The Nogay Tatar of Russia
The Nogay Tatar are part of a larger Turkic population living in Russia. Although most live in the Volga steppe region between the Terek and Kuma Rivers and in the Crimea, they are also scattered among Russians and other ethnic peoples all across the former Soviet Union. Small groups have emigrated to Turkey, Romania, and Bulgaria.
The name Nogay means "dog" in Mongol and may come from the Emir Nogay of the Golden Horde and the territory he ruled. The two large, loosely grouped tribes that emerged after the Emir's death in 1300 have evolved into the two present-day Nogay federations: the Kara-Nogay ("Black Nogay") and Ak-Nogay ("White Nogay"). Ninety percent of the people speak two mutually understandable dialects of the Nogai language. More than seventy-five percent speak Russian as a second language. The Nogay are surrounded by Russians on all sides. They also live next to Kalmyks, Ukrainians, Turkmen, and Chechens.
What Are Their Lives Like? Life on the Volga steppe is ruled by the harsh climate. Annual rainfall ranges from 20 to 34 centimeters (about 7 to 13 inches). No rain falls at all during some summers. Severe winter snowstorms sweep through with hurricane-intensity winds, heaping snowdrifts up to six feet, and plunging temperatures to –35 degrees Celsius (about –37 degrees Fahrenheit).
The Nogay used to be divided into nomadic cattle breeders (Black Nogay) and farmers (White Nogay). Modern farming techniques, including irrigation canals, have increased the productivity of both crops and cattle.
Until the early 1900's most Nogay were pastoral nomads. They traveled in two types of groups: large groups, called auls, made up of different families and tribes; and smaller groups, called otars, consisting of the members of one family. The two groups traveled together during the winter, then spread out in summer to make it easier to find water. They lived in two different types of shelters: the otay (a fixed round shelter, which was on wheels and was about twelve feet in diameter) and the larger terme (a structure that could be taken apart and hauled to the next pasture site).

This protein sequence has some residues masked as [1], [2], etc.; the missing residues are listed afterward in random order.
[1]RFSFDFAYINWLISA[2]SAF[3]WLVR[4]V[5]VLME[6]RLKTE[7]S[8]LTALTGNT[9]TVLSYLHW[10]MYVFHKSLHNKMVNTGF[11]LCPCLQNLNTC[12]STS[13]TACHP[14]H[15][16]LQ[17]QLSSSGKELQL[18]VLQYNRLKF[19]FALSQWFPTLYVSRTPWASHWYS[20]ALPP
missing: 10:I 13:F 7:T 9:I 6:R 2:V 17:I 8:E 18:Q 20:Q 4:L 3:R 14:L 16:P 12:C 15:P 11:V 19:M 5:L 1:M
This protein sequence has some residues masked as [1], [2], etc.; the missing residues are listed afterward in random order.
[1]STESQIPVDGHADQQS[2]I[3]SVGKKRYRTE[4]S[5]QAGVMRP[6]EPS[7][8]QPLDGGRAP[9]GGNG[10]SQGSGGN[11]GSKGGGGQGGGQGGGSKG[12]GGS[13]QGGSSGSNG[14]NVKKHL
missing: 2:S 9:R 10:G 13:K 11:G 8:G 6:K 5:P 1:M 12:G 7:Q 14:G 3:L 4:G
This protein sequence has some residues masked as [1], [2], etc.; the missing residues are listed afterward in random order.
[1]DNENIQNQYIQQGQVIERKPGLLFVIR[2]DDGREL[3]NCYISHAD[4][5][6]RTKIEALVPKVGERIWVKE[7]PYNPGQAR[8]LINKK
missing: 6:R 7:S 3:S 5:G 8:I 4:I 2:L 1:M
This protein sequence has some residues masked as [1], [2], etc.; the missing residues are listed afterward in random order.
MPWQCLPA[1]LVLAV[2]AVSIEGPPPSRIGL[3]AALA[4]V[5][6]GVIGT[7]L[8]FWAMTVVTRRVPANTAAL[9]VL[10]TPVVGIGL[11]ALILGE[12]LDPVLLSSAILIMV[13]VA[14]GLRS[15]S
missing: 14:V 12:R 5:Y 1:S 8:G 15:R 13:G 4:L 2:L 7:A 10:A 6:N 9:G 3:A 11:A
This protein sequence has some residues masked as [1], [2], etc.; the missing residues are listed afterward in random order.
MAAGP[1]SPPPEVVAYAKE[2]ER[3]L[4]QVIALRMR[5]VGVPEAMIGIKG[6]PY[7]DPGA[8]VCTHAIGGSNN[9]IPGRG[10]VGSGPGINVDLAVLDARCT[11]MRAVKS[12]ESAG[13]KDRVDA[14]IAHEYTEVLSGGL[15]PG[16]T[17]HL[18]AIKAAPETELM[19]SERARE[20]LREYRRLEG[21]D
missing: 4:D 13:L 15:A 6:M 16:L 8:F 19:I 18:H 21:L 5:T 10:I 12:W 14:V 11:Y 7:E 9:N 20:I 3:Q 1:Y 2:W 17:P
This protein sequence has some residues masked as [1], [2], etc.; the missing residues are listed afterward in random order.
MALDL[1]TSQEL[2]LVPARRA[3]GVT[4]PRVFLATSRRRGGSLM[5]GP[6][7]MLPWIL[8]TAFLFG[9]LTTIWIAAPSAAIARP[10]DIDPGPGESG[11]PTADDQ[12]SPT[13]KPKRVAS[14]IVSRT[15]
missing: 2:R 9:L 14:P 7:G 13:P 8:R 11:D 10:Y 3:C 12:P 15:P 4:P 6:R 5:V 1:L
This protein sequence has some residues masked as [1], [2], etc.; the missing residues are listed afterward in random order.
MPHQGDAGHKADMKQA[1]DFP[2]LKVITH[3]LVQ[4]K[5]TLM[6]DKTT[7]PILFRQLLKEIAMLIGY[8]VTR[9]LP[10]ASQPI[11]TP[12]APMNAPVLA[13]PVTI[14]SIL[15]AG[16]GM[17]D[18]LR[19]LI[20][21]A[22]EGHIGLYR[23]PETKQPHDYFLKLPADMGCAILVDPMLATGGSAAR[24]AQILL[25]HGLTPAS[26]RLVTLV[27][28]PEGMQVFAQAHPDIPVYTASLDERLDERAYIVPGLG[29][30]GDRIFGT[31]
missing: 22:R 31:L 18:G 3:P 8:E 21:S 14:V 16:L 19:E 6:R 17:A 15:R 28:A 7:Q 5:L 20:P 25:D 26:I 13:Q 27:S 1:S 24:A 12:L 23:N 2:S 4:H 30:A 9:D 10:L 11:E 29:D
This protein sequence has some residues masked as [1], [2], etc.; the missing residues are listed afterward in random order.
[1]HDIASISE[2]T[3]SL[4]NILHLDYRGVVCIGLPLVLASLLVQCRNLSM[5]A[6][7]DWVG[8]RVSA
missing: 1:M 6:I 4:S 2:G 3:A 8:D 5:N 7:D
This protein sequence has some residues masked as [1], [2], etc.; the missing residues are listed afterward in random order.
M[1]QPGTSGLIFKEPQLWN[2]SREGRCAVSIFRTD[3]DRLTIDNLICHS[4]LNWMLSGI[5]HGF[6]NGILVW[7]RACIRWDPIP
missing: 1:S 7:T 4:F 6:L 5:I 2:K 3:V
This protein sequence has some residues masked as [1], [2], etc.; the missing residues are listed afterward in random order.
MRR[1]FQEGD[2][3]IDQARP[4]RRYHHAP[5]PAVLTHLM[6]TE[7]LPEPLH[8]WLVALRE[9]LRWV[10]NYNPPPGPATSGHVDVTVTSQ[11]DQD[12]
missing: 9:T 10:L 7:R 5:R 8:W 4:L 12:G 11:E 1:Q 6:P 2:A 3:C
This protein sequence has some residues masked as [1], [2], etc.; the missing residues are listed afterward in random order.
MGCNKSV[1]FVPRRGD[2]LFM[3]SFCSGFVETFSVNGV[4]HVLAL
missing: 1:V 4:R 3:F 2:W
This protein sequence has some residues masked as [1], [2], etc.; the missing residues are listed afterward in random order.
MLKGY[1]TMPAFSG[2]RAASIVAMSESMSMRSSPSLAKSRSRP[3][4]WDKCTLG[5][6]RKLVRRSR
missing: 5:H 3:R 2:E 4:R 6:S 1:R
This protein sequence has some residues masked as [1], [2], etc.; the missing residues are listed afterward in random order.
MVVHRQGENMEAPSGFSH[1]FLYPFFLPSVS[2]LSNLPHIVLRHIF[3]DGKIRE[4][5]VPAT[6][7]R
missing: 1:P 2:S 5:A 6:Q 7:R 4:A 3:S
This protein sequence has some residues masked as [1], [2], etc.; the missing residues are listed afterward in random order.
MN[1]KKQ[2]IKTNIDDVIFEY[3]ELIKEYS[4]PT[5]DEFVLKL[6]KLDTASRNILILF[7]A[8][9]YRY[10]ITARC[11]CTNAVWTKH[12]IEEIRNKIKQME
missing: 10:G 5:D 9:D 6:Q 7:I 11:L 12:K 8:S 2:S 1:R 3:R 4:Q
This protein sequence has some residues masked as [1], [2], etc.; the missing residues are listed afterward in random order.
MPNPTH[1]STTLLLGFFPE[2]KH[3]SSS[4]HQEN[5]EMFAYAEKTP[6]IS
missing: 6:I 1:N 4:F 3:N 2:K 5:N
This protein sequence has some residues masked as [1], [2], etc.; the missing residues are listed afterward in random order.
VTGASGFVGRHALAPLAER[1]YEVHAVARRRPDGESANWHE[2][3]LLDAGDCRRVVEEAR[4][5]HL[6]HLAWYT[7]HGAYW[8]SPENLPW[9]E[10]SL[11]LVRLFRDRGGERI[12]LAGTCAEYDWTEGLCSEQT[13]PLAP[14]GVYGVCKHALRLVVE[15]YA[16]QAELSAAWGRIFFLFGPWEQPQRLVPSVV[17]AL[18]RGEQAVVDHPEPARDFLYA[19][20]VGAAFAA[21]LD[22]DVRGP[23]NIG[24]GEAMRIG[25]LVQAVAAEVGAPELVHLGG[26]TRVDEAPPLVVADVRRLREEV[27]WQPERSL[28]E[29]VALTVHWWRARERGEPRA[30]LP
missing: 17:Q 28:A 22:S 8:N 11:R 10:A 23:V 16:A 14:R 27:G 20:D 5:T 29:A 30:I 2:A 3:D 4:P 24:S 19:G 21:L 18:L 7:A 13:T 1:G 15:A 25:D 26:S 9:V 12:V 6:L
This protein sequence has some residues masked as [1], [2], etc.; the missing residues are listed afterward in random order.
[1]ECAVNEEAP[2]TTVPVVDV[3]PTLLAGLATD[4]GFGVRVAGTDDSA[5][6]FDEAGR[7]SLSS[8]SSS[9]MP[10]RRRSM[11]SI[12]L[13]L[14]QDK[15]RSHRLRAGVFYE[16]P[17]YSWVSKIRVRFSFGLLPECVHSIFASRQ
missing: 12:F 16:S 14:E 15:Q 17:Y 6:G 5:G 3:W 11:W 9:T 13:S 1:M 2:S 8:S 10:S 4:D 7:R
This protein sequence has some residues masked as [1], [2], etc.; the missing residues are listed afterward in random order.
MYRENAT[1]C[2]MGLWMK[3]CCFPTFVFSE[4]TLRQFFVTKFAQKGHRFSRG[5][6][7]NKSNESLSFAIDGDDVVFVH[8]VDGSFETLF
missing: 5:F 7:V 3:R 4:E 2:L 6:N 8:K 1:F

The earliest Nogay farmers can be traced back to the end of the seventeenth century. Their first homes were one-room mud and brick huts. Four- and five-room and multi-story houses are now common in rural areas; urban dwellers live in Soviet-style apartment complexes.
Men and women divide work in the traditional manner: men tend the animals, work the fields, handle construction, and acquire goods outside the home. Women take care of domestic chores.
What Are Their Beliefs?
Today, virtually all of the Nogay profess to be Sunni Muslim. However, as far back as the Russian Revolution in the early twentieth century travelers noted that the Nogay were not very religious. With increased assimilation into the Russian culture, it is doubtful if Islam will survive in Nogay society.
What Are Their Needs?
Latest estimates from the World Evangelization Research Center.
© Copyright 1997
Bethany World Prayer Center
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